Sep 4, 2013

Can Creatives be accelerated?

The accelerator world is diffusing into niches, led by programme directors who challenge the conventional accelerator business model. One that’s really pushing the boundaries is
Camden Collective, a hive of creative startups and freelancers in London.If Camden Collective is successful with their pilot, it’ll provide a repeatable model to support creative startups everywhere.

This is a category of startups that, in spite of showing the same level and quality of innovation as tech startups, have not benefitted from innovative advice. While the tech startup world benefits from the pervasive teachings of Eric Ries, Paul Graham and Alex Osterwalder, Creatives still largely get told to write a business plan based on a service model with linear growth at best, and to get a loan or a grant.

Business Model innovation in creative startups

But Creative Startups are full of innovative exemplars: the crazy-topping pizzas that started in London markets to become a restaurant, jewellery designer that licensed another brand to get buy-in from distributors, the interactive theatre that setup a pay-by-the-minute restaurant, or the artist that uses co-creation to make commissions have deeper meaning to the people who live with the piece.

Camden Collective has been watching the tech startup world and think the accelerator approach can help. Instead of the typical 3-month programme, where the end goal is onward investment, they’re piloting a part-time 3-week programme (with our help), where the end goal is getting the founders to their immediate, next-level goal, largely through business model innovation.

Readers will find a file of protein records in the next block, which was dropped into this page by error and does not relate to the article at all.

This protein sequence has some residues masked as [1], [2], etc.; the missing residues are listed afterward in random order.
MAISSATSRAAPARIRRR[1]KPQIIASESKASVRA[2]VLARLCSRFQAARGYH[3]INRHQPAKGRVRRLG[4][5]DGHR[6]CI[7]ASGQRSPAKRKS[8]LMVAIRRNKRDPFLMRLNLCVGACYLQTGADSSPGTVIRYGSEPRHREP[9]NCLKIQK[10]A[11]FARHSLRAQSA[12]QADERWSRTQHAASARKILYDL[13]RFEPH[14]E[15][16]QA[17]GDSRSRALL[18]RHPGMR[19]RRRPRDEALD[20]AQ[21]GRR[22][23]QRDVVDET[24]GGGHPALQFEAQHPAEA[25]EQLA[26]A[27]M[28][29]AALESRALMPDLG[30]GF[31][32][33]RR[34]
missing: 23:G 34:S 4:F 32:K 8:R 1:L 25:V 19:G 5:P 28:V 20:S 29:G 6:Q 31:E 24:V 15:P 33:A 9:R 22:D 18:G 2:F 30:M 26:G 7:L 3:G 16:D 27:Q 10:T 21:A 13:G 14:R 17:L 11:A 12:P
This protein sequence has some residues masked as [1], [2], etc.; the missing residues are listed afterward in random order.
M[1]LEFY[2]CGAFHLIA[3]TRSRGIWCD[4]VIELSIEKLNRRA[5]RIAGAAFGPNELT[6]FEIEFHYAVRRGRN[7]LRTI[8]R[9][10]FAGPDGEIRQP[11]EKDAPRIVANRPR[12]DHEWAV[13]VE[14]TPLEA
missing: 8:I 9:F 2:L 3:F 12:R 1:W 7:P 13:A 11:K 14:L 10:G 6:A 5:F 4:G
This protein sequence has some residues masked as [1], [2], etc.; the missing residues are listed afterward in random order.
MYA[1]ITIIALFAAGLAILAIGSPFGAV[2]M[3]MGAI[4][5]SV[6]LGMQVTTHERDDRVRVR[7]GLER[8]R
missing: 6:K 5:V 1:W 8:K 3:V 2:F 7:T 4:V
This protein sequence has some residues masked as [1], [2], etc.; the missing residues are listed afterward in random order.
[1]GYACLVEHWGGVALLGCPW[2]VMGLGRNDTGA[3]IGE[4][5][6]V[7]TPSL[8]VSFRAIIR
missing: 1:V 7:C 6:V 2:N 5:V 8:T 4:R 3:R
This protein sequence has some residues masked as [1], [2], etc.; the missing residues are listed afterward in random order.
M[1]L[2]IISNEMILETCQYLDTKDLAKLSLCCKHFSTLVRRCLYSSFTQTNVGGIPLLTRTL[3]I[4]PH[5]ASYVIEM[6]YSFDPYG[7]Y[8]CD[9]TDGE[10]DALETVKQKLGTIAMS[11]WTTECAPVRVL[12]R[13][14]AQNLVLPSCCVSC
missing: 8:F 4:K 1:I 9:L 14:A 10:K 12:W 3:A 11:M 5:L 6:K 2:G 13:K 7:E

How accelerators can help

Most tech accelerators help in 3 main ways: education, quickly connecting useful contacts, and spotting better alternatives when founders get stuck. Collective Accelerator seeks to offer the same to their creative clients.

The programme respects its founders time constraints and need to keep working.  The programme is designed to respond to their current goals, bringing in training, high-powered connections and opening up new options to hit those goals sooner.  That’s acceleration.

If the pilot works, we’ll have a new breed of support for Creative Industry, and we’ll be keen to share openly with other creative supporters.

If you know any business-minded creatives who want to take their business to the next level, please ask them to make a quick application. The programme’s designed to boost them through their current challenges, and application deadline’s this Friday.

What am I up to these days?

I’m a new parent, and prioritising my attention on our new rhythms as a family. I’m also having fun with slow creative pursuits: making a few apps, writing, etc.

Work-wise, I’m trekking along at a cozy pace, with a few non-exec, advisory roles for cryptography and microchip manufacturing programs.

In the past, I've designed peer-learning programs for Oxford, UCL, Techstars, Microsoft Ventures, The Royal Academy Of Engineering, and Kernel, careering from startups to humanitech and engineering. I also played a role in starting the Lean Startup methodology, and the European startup ecosystem. You can read about this here.

Contact me

Books & collected practices

  • Peer Learning Is - a broad look at peer learning around the world, and how to design peer learning to outperform traditional education
  • Mentor Impact - researched the practices used by the startup mentors that really make a difference
  • DAOistry - practices and mindsets that work in blockchain communities
  • Decision Hacks - early-stage startup decisions distilled
  • Source Institute - skunkworks I founded with open peer learning formats and ops guides, and our internal guide on decentralised teams